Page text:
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Smart companies are using “green” energy solutions to lower costs and lift profits. A shift to public cloud services, for example, can reduce energy consumption by up to 65 percent. It can cut carbon emissions by almost 85 percent. What’s more, investors buying assets that meet Environmental, Social and Governance (ESG) standards are enjoying good returns. Research firm Morningstar reports that most European ESG funds outperformed their traditional counterparts in the past 10 years.

Sustainable insurers can better manage risk.

For carriers, there’s another compelling reason to become sustainable insurers. They can better manage risk.

Sudden changes in climate, geo-political upheavals and demographic shifts are increasing the scale and complexity of risk management. Such risk drivers are often interconnected. Insurers that put sustainability at the heart of their corporate strategies can improve risk assessment and pricing.

Carriers such as AXA, Allianz, Zurich, and Generali have embarked on a variety of sustainability initiatives. One of the big challenges facing progressive insurers is the integration of sustainable practices across their organizations. Insurers that get this right will gain an edge on competitors.

Consumers will push insurers to up their commitment to sustainability.

Consumers, particularly young consumers, will push insurers to up their commitment to sustainability. Our Financial Services Consumer Survey found that young consumers like digital experiences that encourage sustainable practices (See illustration below). A huge 67 percent of consumers between 18 and 24 years’ old considered such help appealing. By contrast, only 39 percent of people aged over 65 years’ old concurred. This generational divide shows itself across our research. In another study we found that 67 percent of people aged between 18 and 40 years are willing to pay a premium for sustainable products. Older people, aged 41 to 70 years, weren’t so keen. Only 39 percent would pay extra.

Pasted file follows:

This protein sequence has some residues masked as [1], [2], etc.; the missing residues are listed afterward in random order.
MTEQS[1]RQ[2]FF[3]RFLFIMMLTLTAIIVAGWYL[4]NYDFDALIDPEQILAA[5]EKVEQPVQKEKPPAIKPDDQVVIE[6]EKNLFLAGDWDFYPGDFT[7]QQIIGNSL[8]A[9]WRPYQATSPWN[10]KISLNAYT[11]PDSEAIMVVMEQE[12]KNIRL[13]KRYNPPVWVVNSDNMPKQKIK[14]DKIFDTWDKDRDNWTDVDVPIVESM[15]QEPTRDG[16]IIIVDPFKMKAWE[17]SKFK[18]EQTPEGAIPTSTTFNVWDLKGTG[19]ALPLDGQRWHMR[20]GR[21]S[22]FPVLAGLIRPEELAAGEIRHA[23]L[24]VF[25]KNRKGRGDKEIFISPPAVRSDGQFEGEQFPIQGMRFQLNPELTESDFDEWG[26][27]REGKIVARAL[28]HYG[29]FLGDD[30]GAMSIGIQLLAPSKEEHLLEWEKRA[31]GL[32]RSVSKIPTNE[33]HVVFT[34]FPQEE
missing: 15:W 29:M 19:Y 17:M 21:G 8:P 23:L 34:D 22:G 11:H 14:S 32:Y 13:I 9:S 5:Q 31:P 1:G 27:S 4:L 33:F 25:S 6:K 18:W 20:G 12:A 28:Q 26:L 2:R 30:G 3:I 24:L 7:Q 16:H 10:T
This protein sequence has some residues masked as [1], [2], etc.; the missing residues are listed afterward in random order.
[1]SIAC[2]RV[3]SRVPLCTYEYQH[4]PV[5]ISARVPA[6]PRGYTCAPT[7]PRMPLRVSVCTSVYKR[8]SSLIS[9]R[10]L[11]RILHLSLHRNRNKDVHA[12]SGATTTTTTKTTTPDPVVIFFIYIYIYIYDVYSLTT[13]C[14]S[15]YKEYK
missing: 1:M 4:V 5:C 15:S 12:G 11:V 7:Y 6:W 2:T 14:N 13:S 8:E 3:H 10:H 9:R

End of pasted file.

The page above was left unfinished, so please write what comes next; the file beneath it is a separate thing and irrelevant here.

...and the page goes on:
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At Accenture, we recently increased our commitment to sustainability. We appointed a senior executive, Peter Lacy, to oversee our sustainability initiatives. We also set aggressive goals to reduce carbon emissions, curb waste, and better manage water resources. Accenture has also stepped up its work with clients to help them reach their sustainability goals. It has worked on more than 500 sustainability projects with over 200 organizations in the past decade.

Critical importance of sustainability ecosystems

In my next blog post, I’ll discuss why ecosystems are critical to carriers looking to transform themselves into sustainable insurers. Meanwhile, you can find lots of information about sustainable business practices at the links below. Or send me a message. I’d like to receive your comments or ideas about this important issue. Take care.

The Decade to Deliver: The UNGC-Accenture Strategy CEO Study on Sustainability.

The Green behind the Cloud.